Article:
A collaborative project between six Maryville University students and Places for People produced a new assessment that might one day be used worldwide to help people living with mental illness improve social participation and community integration.
Six members of the Maryville University Master of Occupational Therapy program – Erica Brown, Courtney Busken, Abby Dold, Emily Elmendorf, Morgan Lambert, and Brittney Simpson – developed a Social Participation and Community Integration (SPCI) assessment during the Summit Experience course, which provides Maryville OT students an opportunity to apply their learning to a population-based service learning project.
Students in the Summit Experience course chose between six population groups led by a professor. Tim McKay, an adjunct professor at Maryville who is also a team leader at Places for People, was the mentor for the mental health population.
“At the beginning of our project, we had no idea what the final product would look like, or the amount of time, research, effort and revisions that would be needed to complete the development of an assessment,” Busken said.
To determine an area of need they wanted to address with the project, the group met with Places for People Vice President of Research and Development Dr. Gary Morse. Morse told the students about the importance of helping people re-establish community connections during treatment.
The group discovered there is not currently a single assessment that focuses on this area for people living with mental illness. The SPCI assessment could help clinicians determine areas on which to focus as they develop treatment plans that include improving social interaction.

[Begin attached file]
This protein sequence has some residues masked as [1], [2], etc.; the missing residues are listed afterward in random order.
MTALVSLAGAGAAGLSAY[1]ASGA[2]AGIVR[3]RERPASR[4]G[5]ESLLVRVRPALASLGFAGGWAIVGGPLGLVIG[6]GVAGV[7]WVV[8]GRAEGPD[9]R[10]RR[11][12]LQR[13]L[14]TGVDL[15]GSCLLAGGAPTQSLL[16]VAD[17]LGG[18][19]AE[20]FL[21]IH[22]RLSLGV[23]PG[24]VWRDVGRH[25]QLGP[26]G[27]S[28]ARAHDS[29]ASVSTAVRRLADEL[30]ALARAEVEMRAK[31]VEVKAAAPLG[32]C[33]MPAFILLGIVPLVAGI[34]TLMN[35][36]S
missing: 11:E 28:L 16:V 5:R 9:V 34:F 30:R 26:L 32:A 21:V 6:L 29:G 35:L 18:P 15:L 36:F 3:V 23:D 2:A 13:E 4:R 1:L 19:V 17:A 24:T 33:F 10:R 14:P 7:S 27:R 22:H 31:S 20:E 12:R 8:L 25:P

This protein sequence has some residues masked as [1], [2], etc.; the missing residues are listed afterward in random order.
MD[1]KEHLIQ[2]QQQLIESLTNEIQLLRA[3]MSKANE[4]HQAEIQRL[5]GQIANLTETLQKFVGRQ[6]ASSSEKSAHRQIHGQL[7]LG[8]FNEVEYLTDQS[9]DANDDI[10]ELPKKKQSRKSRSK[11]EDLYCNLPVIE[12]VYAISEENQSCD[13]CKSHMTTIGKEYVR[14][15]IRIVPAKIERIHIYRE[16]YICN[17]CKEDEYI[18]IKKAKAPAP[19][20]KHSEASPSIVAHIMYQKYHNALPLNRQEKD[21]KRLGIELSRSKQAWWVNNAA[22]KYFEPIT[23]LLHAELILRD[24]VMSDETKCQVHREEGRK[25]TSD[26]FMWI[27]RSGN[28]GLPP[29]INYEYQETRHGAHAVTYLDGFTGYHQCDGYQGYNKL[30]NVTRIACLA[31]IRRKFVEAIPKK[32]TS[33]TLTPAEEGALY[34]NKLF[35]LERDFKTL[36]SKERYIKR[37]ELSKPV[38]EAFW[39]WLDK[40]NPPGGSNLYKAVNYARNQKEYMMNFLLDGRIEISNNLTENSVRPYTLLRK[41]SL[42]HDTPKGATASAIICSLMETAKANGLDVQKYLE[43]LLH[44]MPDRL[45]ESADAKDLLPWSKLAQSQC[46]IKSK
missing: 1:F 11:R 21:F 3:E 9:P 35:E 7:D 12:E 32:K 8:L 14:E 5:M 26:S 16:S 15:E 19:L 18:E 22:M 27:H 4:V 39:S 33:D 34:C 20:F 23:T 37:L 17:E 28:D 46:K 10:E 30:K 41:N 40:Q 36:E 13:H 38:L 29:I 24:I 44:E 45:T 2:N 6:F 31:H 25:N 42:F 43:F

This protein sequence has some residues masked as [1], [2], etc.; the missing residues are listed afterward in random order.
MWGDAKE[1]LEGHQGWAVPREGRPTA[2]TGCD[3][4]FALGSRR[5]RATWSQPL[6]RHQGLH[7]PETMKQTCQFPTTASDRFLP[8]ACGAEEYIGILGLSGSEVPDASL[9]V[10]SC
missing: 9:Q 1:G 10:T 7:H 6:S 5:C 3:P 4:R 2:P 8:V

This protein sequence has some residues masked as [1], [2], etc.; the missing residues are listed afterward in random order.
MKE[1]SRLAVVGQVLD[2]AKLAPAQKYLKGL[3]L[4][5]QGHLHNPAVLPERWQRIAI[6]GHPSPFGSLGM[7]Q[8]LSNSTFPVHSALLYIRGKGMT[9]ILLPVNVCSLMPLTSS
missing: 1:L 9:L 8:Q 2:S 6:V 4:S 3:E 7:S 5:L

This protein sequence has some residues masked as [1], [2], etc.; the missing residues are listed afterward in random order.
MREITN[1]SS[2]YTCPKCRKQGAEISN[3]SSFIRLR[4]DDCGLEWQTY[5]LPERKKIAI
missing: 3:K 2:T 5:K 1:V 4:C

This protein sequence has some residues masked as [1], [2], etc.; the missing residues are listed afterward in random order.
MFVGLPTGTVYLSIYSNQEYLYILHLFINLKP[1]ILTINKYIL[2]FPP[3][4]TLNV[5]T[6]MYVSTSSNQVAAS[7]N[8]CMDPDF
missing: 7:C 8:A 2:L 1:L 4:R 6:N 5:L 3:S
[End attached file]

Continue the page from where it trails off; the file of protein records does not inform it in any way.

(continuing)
“The format of the assessment lends itself to collaboration between the clinician and the participant so the participant’s input and voice could be heard when planning ways to increase social participation and community integration,” McKay said.
With the help of McKay and his team, the group was given a firsthand opportunity to meet people served by Places for People and witness the barriers to social participation and community integration. People living with mental illness may face challenges with social participation for various reasons, ranging from fear of stigma to environmental factors to lack of transportation to poor social supports.
Next, the group developed a first draft of an assessment and scoring system. They presented it to PfP’s research team. The feedback they received helped to refine it for the first official test run with people served by Places for People. Five males and five females participated in the first round of assessments.
This real-world application of the assessment provided valuable lessons that allowed another round of revisions to improve the assessment.
The group presented its project to peers and Summit Experience instructors in early May to rave reviews, then again to staff members at Places for People.
“This Summit Experience provided me the opportunity to do something new – develop an assessment tool that may one day be published,” Busken said. “I am proud of our final project because it does exactly what we intended it to do. The SPCI Scale provides individuals living with mental illness the opportunity to identify activities they find important within social participation and community integration that they would like to work on. This will allow health professionals in the mental health field to provide client-centered interventions and treatment services so individuals can reach their full potential for a purposeful and meaningful life.”
The project is in its infancy stages, with more testing needed to determine reliability and validity.
If all goes well, the assessment will be presented to a review board at Maryville University to see if it qualifies to be published. Once published, the assessment could be used at Places for People and community mental health centers around the world as an important tool to help people living with mental illness develop social participation skills.